Thanks so much for all the responses. I remembered from years ago they mostly offered whole fish and had some great info on how to debone. I looked some months ago and did not see whole fish offered (maybe I missed it) but yes, it is there as an option now. (but the info on how to debone is gone, apparently.)

I emailed them just now and asked if I could purchase fish frames/heads and if I could sign up for fewer than 6 weeks. I’ll post what the response is.

This is a wonderful local opportunity and it’s great to see so much discussion about it.

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I just heard from Cape Ann Fresh Catch. They are quickly and wonderfully responsive. They can’t sell the fish frames and heads because they are so perishable and they don’t need the liability. I will try to get some from New Deal Fish in Cambridge.

I understand that. They will also accept purchases of fewer than 6 weeks of the fish share.

I’m going to wait and try to do six weeks beginning their summer cycle in July.

Thanks again to everyone who responded about this wonderful local resource. We are lucky to have them.



They try not to repeat within a season, but IME the reach exceeds the grasp. Lotsa pollock. And though there are a few varieties of flounder/dabs, it’s still flounder.

And every week it is flounder or dabs I am deliriously happy – especially dabs! Pollock is mighty tasty too in my book. just depends what you like.

I’ll document my experiences with them here.

My understanding is that they work with local fisherpeople. I’m curious how it works. If, as you suggest above, knowing what they have for Monday deliveries tells you something about what you’re likely to get on a Wednesday, it would imply that they buy a whole bunch of one type of fish every week then distribute it. It’s possible that’s how they operate. It seems equally plausible, though, that they buy one type of fish from one outfit on a Sunday, give it out on Monday, buy another type of fish on Tuesday, give it out on Wednesday, etc. They may even buy several varieties from one or more sources on one day and give out different varieties to different customers the next day.

When I was distributing the shares, I was asked when the fish was caught, so I asked the office. They told me it is usually within a day, never more than two. I believe that the reason there tends to be the same variety several, if not all, days of a given week is that there are a lot of that fish in the area that week, so that’s what the dayboats are unloading at the dock. It’s 18 months since CAFC dropped my location so I can’t swear things are still the same. I was surprised to see the addition of swordfish since it’s my understanding that these are caught farther out to sea than dayboats travel, but perhaps the big fish are now swimming closer to shore.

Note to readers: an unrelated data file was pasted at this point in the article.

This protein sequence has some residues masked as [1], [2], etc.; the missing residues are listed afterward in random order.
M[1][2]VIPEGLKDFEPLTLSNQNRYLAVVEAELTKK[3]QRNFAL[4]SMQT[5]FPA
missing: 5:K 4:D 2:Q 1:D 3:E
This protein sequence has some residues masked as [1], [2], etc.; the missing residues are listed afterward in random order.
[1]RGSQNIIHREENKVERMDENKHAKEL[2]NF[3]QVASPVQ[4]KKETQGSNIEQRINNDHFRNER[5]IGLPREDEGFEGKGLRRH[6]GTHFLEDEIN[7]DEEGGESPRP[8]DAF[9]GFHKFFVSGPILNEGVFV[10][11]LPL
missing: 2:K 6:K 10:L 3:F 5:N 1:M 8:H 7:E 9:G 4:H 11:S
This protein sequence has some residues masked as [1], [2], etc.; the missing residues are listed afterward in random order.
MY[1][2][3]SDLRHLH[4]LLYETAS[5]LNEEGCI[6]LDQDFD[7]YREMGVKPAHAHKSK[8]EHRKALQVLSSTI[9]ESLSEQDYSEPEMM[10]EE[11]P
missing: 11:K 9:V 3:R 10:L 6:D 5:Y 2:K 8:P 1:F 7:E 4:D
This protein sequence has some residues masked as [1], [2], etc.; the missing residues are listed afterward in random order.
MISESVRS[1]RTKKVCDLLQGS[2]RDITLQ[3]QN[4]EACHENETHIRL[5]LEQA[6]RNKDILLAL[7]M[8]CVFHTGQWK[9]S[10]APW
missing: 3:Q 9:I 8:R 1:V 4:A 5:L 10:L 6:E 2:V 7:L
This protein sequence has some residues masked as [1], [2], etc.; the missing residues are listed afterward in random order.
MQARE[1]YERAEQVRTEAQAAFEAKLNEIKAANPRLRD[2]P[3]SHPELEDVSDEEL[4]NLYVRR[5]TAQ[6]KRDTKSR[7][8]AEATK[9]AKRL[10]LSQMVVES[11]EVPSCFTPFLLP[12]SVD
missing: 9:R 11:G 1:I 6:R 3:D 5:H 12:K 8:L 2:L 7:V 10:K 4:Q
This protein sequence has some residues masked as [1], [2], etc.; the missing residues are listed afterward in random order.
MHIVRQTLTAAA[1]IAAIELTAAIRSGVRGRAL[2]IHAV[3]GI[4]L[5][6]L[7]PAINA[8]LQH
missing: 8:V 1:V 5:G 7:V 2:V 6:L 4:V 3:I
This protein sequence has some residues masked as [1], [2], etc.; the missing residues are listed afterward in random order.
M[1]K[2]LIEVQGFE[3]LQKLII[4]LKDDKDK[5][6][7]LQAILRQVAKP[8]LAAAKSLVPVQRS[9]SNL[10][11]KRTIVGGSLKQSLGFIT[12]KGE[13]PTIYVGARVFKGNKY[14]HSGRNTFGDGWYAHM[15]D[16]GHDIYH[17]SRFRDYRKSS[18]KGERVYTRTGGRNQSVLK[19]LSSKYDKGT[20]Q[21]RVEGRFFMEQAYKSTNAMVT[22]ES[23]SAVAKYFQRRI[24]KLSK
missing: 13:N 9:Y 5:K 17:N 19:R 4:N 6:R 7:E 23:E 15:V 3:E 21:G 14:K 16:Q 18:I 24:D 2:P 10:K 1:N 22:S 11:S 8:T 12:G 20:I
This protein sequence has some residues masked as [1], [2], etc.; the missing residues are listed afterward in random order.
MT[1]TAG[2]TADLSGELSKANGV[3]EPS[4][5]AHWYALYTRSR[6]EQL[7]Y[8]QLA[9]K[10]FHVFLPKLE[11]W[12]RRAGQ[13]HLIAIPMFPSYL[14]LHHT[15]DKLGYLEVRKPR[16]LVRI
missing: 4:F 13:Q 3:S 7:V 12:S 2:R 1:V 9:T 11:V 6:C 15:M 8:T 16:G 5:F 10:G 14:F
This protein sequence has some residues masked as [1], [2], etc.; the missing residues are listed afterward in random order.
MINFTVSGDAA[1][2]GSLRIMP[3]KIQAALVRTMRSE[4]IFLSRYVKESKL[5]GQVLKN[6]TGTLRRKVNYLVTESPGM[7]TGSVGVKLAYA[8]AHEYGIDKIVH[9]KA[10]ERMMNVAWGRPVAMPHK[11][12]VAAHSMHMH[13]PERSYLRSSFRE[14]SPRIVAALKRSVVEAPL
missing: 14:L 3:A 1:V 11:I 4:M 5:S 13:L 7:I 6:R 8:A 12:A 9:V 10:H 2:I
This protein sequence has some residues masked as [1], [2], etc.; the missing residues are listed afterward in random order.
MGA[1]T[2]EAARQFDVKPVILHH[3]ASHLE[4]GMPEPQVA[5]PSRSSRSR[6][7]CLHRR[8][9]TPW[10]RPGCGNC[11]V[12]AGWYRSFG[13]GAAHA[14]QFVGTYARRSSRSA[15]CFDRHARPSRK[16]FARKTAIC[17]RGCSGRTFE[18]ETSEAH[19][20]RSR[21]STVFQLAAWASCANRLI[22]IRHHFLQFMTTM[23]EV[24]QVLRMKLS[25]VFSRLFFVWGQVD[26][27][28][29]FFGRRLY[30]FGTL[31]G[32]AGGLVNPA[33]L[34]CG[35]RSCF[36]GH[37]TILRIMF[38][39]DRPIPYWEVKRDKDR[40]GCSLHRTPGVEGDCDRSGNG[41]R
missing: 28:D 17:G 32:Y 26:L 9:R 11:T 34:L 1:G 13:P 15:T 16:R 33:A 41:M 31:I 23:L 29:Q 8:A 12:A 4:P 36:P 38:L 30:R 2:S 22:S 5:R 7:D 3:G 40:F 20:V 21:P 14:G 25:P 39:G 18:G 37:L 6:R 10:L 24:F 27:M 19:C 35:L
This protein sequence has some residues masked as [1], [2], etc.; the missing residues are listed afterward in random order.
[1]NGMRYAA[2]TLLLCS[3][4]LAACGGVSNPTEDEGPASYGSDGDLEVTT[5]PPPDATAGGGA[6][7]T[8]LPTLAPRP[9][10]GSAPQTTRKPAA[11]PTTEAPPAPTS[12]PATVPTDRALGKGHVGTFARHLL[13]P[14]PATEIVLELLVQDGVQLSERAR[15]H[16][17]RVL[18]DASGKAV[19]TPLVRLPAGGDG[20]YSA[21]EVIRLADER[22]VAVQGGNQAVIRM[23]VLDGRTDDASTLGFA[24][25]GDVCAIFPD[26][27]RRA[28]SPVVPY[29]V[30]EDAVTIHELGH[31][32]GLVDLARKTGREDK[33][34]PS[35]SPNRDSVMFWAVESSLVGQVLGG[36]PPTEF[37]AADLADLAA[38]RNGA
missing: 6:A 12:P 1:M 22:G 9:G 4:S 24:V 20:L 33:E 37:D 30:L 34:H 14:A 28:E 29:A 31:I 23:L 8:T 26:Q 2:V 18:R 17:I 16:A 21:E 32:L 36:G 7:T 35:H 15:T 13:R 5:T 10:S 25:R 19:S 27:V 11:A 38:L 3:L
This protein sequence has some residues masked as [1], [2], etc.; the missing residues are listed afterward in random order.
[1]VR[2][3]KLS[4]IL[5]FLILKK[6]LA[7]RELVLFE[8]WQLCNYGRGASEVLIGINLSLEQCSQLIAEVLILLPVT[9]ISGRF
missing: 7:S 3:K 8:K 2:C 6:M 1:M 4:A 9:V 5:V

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I picked up a pound of very fresh-seeming haddock and a pound of salmon from them on Monday. Their suggested recipe was to roast sliced potatoes, tomatoes and thinly sliced shallots, with salt, olive oil, and a touch of fresh thyme covered at 425 for 45 mins, then add a layer of thinly sliced lemon topped with the fish (seasoned with salt and more thyme), and roast, covered again, for another 15 min.

I tweaked this a bit: I added a liberal dash of maras pepper flakes (maras is a Turkish hot red pepper) to the potato-tomato-shallot mix, and roasted covered for 25 min and uncovered thereafter. (As I had suspected the mix had gotten a bit soupy when covered). I then turned on the broiler, leaving the pan in while it was pre-heating, and added the fish seasoned with thyme, “Kamput & Salt” from the excellent Curio Spices on Mass Ave (a Cambodian black pepper and Maine sea salt mix, with a touch of lime), and liberal dabs of butter. I should have had the pan closer to the broiler, because I wanted some browning, but the results were nevertheless tasty. (I purposely stuck in one filet upside down to get a bottom view.)

I pan-fried the salmon rubbed with salt and cayenne, skin side down first till it crisped, then briefly on the other side. Added fried capers.